I don’t have a single pimple on my face, but my body is breaking out. What gives?


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So, you’ve finally done it: Through some combination of good skin-care practices, a healthy diet, and balanced hormones, you’ve managed to keep your complexion clear and pimple-free. Congrats! But just when you feel like you’ve got it all figured out on your face, a nasty one pops up on your back/butt/boobs as if to say, “Not so fast, sucker!” What gives?! Why can’t the rest of your body get with the program?

“Acne can show up anywhere, but the most common areas for body acne are the back, chest, and butt,” says Dr. David Lortscher, board-certified dermatologist and founder of Curology. “There are a few causes of body acne. Genetics, normal hormonal fluctuations, stress, diet, and other lifestyle choices can all contribute.” He also notes that tight clothing—like your workout leggings—can also cause body acne, which is why you may see back zits cropping up along the line of your sports bra.

Part of why pimples pop up has to do with excess oil (aka “sebum”) which is secreted by glands into the pores of your skin. “These sebaceous glands are more prominent on our chests and backs, which can explain the prevalence of body acne in these areas,” explains Dr. Lortscher, noting that microorganisms like P. acne (a bacteria) and pityrosporm (a fungus) contribute to the inflammatory aspect of acne. “Our immune system works hard to fight against them via inflammation, [but] they love a warm, oily, moist environment, such as the one found on a sweaty back.”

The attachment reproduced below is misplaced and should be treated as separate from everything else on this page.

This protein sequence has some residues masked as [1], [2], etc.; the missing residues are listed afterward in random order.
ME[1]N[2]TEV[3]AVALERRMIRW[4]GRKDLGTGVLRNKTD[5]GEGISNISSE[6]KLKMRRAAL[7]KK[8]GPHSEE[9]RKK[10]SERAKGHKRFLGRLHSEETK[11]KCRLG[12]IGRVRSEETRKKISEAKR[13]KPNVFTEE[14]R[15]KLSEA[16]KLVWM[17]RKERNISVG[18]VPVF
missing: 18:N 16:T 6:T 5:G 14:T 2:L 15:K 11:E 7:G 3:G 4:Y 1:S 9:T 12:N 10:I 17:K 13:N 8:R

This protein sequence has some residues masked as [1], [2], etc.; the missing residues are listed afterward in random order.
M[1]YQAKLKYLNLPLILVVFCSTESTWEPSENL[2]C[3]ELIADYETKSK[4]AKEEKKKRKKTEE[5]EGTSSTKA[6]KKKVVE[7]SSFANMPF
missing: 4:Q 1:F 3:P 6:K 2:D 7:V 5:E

The unfortunate thing about this is that it can be far more stubborn to treat than the stuff that pops up on your face, so it’s important to look at the process holistically. “No treatment is a cure, so the aim should be to control acne until your body’s susceptibility to have breakouts passes,” says Dr. Lortscher. “Breakouts are highly variable based on an individual’s hormones, genetics and lifestyle. Dietary changes [like eating less dairy], oral antibiotics, and hormonal manipulations, such as birth control, have all been known to help prevent body acne.” And, of course: No picking.

According to celebrity dermatologist Dr. Adarsh Vijay Mudgil, MD, medical director of Mudgil Dermatology, PC, body acne tends to be more cystic—which is why you’ll often find those deep, rooted suckers lurking around your booty and shoulder blades. “Yes, hygiene can play a role, but ultimately oral medication is the most effective strategy, as this acne tends to be an ‘inside out’ issue,” he says, calling out Accutane, oral contraceptives, sprinolactone as great options for managing hormones.

From a topical standpoint, Dr. Lortscher suggests avoiding comedogenic soaps, washes and moisturizers, and rinsing off right after sweating to avoid zits in the first place. If they do show up, he’s a fan of treating them with a benzoyl peroxide wash, like Clean & Clear Advantage 3-in-1 Exfoliating Cleanser ($15), or a salicylic acid product, like Neutrogena Body Clear Body Wash ($6). “Typically, our bodies can tolerate stronger ingredients than our faces, so, even if your face does not tolerate exfoliation, your back, shoulders, and chest should,” he explains.

And one more thing: Acne, wherever it decides to show up, is treatable. Frustrating? Yes. But with the right regimen, it can turn into NBD in no time.

Another thing that could be causing acne on your back, neck, and shoulders: Your shampoo and conditioner. And here’s the (gross) reason you need to stop putting your sweaty workout clothes in plastic bags.

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